Following a marked slowdown in demand for property in Iskandar Malaysia, property players expect further signs of a slowdown in the second half of the year, when marginal investors begin to take delivery of their units, especially those in the high-rise luxury segment.
Johor is expected to face a housing glut, the result of developers launching numerous projects in response to unprecedented demand; Chinese developers, in particular, have been aggressively pumping out units by the thousands.
The oversupply will be aggravated by a huge pipeline of incoming supply in 2015/2016. The number of units under construction rose 18 per cent between 2012 and 2013, Maybank IB noted in a property report a week ago.
KGV-Lambert Smith Hampton (Johor) executive director Samuel Tan, noting that the average time taken for a project to be completed and delivered in Johor was four years on average, said: “By the second half onwards, the trend will be more obvious.”
Data from the National Property Information Centre (Napic) indicated that there were 719,421 existing residential units in the state as at the fourth quarter of last year; 142,567 units were classified as “incoming supply”, that is, under construction, and 193,271 units were labelled “planned supply”, meaning these were units which had received approval but on which work hadn’t begun.
The service-apartment segment is probably of greatest concern.
Some 80,000 units have been approved in Iskandar, and about 10,000 are now being built, but it is unclear how many units have been sold.
This is despite housing minister Abdul Rahman Dahlan having promised to give home buyers access to sales data under a web exchange which was to have been set up by his ministry a year ago. This information is still publicly unavailable.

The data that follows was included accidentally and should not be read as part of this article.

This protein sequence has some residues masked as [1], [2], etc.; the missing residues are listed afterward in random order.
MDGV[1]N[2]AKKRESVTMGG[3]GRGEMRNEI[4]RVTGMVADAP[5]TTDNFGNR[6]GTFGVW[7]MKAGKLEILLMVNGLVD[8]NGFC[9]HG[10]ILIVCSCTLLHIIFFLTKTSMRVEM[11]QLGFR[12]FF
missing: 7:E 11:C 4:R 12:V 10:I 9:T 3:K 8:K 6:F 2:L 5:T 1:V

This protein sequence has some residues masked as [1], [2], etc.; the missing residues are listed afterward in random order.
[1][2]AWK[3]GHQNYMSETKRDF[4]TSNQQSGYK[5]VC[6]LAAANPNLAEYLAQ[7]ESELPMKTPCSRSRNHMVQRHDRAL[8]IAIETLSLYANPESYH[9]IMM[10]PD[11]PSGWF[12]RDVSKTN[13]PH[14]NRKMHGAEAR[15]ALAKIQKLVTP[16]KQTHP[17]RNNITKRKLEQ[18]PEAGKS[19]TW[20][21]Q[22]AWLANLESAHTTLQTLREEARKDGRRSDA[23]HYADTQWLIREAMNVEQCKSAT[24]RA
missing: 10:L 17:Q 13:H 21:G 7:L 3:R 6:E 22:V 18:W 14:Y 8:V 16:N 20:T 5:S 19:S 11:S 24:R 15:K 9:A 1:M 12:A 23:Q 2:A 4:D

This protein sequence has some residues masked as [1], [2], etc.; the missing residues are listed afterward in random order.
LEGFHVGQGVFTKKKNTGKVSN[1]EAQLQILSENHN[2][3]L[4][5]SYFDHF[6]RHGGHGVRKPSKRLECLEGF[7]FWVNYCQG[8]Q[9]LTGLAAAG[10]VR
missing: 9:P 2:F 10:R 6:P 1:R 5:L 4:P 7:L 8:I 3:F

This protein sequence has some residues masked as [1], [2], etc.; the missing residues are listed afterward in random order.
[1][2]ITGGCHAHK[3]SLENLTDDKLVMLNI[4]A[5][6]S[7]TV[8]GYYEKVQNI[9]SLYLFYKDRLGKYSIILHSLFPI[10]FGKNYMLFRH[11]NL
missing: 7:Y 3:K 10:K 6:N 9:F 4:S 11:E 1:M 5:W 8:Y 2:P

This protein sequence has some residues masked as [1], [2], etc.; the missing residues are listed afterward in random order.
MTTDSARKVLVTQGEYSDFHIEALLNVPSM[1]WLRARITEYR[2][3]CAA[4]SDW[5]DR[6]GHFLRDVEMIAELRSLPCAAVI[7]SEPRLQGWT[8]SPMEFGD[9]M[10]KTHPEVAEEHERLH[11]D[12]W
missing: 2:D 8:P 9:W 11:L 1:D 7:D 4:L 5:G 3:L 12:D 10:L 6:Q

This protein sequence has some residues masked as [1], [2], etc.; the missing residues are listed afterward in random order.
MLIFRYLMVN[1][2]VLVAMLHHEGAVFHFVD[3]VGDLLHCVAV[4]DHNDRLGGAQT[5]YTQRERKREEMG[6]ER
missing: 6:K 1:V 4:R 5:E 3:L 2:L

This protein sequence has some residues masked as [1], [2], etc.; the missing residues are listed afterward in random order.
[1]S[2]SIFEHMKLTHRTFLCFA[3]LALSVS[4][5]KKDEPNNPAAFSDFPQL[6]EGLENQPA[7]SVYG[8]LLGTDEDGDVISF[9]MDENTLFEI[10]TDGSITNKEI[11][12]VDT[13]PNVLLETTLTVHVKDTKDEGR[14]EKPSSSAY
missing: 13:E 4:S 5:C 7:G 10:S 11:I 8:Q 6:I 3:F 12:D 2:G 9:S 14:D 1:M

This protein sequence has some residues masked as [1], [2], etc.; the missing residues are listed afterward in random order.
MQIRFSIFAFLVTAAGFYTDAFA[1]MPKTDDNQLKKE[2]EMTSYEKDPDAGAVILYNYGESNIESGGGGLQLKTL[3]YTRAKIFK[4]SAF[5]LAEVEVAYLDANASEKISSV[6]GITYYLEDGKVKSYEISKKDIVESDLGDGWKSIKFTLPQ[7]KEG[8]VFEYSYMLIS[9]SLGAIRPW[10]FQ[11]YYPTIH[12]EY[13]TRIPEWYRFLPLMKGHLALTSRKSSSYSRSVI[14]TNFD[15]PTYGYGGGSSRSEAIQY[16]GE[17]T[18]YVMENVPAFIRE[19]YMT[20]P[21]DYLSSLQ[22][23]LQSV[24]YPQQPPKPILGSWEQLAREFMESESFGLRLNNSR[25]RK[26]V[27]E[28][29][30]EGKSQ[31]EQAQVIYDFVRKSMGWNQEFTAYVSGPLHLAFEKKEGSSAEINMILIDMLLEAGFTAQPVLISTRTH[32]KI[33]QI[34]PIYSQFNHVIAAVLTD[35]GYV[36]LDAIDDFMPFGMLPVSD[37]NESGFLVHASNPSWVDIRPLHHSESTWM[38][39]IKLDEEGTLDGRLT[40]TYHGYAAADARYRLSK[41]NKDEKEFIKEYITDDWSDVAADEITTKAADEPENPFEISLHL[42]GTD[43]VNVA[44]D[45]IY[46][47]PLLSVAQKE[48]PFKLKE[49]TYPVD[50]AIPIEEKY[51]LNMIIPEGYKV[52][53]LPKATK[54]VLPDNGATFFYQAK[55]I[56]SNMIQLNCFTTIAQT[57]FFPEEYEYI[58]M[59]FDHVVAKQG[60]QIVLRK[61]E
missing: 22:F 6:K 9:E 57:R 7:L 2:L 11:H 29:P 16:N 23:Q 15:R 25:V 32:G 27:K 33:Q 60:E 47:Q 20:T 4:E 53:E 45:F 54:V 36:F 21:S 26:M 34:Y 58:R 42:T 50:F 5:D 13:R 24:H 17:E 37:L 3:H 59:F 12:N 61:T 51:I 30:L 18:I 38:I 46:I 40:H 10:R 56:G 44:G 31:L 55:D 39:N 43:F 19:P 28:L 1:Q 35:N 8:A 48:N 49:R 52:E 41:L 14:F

Property transactions in Johor have been hit hard, slumping in the last quarter by a third, quarter on quarter; nationally, the contraction was only 7 per cent.
Napic data noted, however, that prices had dipped only 1 per cent.
Kuala Lumpur registered 12 per cent fewer transactions; in Selangor, transactions grew 2 per cent, and in Penang, 8 per cent.
For the full year 2014, average home prices rose 9 per cent to RM290,116 (S$108,541), from RM266,304 in 2013.
Transactions continued to slip in the first three months of 2015, falling by about 6 per cent to 88,000 units from 92,900 units for the corresponding period last year.
With lending much tighter and consumers wary of economic uncertainties, realtors say that asking prices – while not heavily discounted, especially in the more populous and dynamic Klang Valley and Penang – are now more realistic.
Malaysia Institute of Estate Agents (MIEA) president Siva Shanker said he expects the “newly-completed speculative property” segment to come under pressure this year, with low take-up rates in the secondary market. Johor, being more exposed, could be more affected.
The chairman of MIEA’s Johor branch S Vadeveloo added that young Johoreans or those working in Singapore had bought these units in the belief that they could be “flipped” for a fat profit when completed – and this was before last year’s ban of the developer interest bearing scheme.
If a resale on the secondary market proves difficult or if tenants are hard to come by – Mr Vadeveloo thinks there aren’t enough expatriates in Johor willing to pay between RM4,000 and RM5,000 monthly to rent a high-end apartment – the owners will have to accept lower prices, rather than juggle mortgage payments.
“If one or two units go under the hammer, it’ll affect the price of others in the project,” KGV’s Mr Tan warned.
Auctions of high-end properties could be on the rise, said the local weekly Focus Malaysia, which recently reported a 5 per cent increase in the segment in general; it said that auctioneers are projecting the figure to hit a fifth in the second half of the year.
Notwithstanding the confirmation of the High Speed Train by PM Lee and PM Najib has provided the impetus for the demograpgic and business shifts into Nusajaya in the coming medium to long term. Stay tuned.